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Television networks offer a truckload of popular, unscripted programs, some of which lampoon working-class, white Southern culture. Think "Here Comes Honey Boo Boo" and "Duck Dynasty." They are popular. Our TV critic Eric Deggans has been wondering why it's so easy to start up shows that exploit stereotypes of white people.

ERIC DEGGANS, BYLINE: MTV tried cashing in on the redneck TV trend with its own, hyped-up platform for young Southern kids behaving badly, "Buckwild." And this is what it took to get it off the air.

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UNIDENTIFIED BROADCASTER #1: Budding reality star Shain Gandee was discovered dead in his SUV, the victim of accidental carbon monoxide poisoning. Now, one week later, MTV is making the bombshell decision to cancel his hit show, "Buckwild."

DEGGANS: Gandee was the star of a so-called reality TV show that played like a Southern-fried version of "Jersey Shore"; its stars a dimwitted crew of young people in West Virginia, drinking hard and riding pickup trucks through ditches filled with mud.

(SOUNDBITE OF TV SHOW, "BUCKWILD")

SHAIN GANDEE: Oh, (bleep). (Laughing) ... Miss Carrie, you ever been mudding?

MISS CARRIE: Yeah. I used to go mudding all the time in high school.

GANDEE: Oh, yeah? Well, you ain't never been mudding with me.

DEGGANS: Small wonder some locals complained the show was a black mark on West Virginia. It highlighted oversexed, undereducated kids whose favorite pastimes included joy riding inside construction equipment.

(SOUNDBITE OF TV SHOW, "BUCKWILD")

MISS CARRIE: Oh, my.

GANDEE: Go, go, go.

DEGGANS: Southern-based hicksploitation TV shows are only the beginning of reality TV's caucasian cliches. There are the violent, in-your-face Italian ladies in VH1's "Mob Wives."

(SOUNDBITE OF TV SHOW, "MOB WIVES")

UNIDENTIFIED WOMAN #1: I've poisoned people. I've shot them. I stabbed my last boyfriend in front of his mother.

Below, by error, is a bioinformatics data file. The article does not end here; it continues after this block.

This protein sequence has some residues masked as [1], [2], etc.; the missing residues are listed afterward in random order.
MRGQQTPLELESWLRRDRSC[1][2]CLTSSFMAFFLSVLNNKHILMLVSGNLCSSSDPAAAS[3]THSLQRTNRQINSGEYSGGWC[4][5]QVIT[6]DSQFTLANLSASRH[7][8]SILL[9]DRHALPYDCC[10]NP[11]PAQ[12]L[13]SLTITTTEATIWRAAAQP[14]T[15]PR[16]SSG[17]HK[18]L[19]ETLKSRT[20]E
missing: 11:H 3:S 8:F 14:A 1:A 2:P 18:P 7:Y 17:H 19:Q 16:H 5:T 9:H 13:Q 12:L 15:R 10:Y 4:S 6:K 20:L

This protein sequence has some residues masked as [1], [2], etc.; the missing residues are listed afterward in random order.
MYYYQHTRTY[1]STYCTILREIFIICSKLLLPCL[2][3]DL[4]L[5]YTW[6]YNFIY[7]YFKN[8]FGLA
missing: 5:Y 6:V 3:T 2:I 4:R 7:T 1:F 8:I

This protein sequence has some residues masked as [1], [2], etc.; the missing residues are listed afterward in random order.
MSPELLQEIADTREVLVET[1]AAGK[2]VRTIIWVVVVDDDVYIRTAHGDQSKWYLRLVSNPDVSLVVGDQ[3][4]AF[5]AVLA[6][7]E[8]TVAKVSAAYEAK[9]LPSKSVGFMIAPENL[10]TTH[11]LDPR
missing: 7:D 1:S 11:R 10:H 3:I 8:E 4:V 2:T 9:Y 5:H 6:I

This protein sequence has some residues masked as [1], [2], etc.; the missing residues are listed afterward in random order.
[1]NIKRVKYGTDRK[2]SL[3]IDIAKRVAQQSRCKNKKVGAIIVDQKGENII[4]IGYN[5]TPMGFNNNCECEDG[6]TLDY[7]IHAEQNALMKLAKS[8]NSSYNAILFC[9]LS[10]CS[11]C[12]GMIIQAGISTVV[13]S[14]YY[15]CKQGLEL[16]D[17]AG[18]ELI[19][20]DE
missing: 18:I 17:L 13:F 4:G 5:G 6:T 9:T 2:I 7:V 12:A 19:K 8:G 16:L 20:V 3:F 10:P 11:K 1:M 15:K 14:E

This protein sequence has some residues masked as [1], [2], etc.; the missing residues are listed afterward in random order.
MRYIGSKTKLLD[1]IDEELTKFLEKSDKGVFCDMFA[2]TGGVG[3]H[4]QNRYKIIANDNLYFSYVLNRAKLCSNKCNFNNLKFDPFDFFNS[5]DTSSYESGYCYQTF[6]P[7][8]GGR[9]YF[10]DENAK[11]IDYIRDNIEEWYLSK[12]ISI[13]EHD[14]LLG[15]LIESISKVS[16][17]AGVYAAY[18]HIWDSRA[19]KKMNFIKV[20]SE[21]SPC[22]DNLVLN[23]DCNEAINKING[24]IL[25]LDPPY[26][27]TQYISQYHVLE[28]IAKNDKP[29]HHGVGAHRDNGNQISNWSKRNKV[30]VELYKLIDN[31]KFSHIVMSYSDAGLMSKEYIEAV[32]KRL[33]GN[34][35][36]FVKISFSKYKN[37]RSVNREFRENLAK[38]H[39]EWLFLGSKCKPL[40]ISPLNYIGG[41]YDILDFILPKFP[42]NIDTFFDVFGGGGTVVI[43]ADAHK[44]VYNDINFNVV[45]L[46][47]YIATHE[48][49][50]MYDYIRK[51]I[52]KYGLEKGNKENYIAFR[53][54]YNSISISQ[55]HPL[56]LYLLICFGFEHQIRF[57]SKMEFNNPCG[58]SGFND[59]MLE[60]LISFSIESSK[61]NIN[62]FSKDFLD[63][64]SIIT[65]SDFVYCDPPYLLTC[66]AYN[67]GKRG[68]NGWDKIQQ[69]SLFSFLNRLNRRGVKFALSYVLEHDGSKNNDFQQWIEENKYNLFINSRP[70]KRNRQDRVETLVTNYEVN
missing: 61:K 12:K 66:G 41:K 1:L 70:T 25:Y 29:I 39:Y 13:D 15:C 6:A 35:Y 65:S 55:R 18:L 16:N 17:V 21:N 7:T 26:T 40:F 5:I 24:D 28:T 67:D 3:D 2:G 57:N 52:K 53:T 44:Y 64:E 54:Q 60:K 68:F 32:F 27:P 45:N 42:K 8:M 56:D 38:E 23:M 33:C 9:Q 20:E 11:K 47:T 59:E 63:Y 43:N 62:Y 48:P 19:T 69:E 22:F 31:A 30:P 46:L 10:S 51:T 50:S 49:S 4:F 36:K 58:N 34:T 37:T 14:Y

DEGGANS: The backwards, rural kids wandering around New York City in TLC's "Breaking Amish."

(SOUNDBITE OF TV SHOW, "BREAKING AMISH")

UNIDENTIFIED MAN: Dropped out of school early. A third or fourth grader can probably read three times better than I can.

DEGGANS: And the lustful brides in "My Big Fat American Gypsy Wedding."

(SOUNDBITE OF TV SHOW, "MY BIG FAT AMERICAN GYPSY WEDDING")

UNIDENTIFIED WOMAN #2: Like, my first husband was my third cousin. (Laughing) Our family believes in that stuff.

DEGGANS: That's a big pile of the worst stereotypes about white, working-class people around. And here's the thing - there aren't nearly as many shows like this about African-Americans or Latinos. Late last year, the Oxygen channel tried to create a new one, developing a pilot featuring rapper Shawty Lo.

(SOUNDBITE OF TV SHOW PILOT, "ALL MY BABIES' MAMAS")

UNIDENTIFIED WOMAN #3: To you guys, he might be known as a rapper, but here in Atlanta, he's known for having 11 kids and 10 baby mamas.

DEGGANS: The backlash against this travesty was immediate and powerful.

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UNIDENTIFIED BROADCASTER #2: Outrage and calls now for cancellation over a new reality show that's about to hit the airwaves. So here's what it's called: "All My Babies' Mamas."

DEGGANS: Radio personalities complained on air; harsh coverage came from CNN and Fox News; and more than 30,000 protesters signed a petition against the show on Change.org. And it worked - Oxygen announced it wouldn't develop the series. So why haven't these other shows stereotyping white people seen protests just as strong? I suspect it's because too many folks see stereotypes as a problem mostly for people of color. We've got lots of practice criticizing degrading images of black and brown people.

Activists know how to gather the news stories, book the media appearances, and assemble the petitions to press their case. Advertisers get nervous, and programmers think twice. What many forget, is it can be just as easy to stereotype white, working-class folks, and just as hard to scrub those stereotypes off our TV screens.

INSKEEP: Eric Deggans, regular guest here, and TV and media critic for the Tampa Bay Times.

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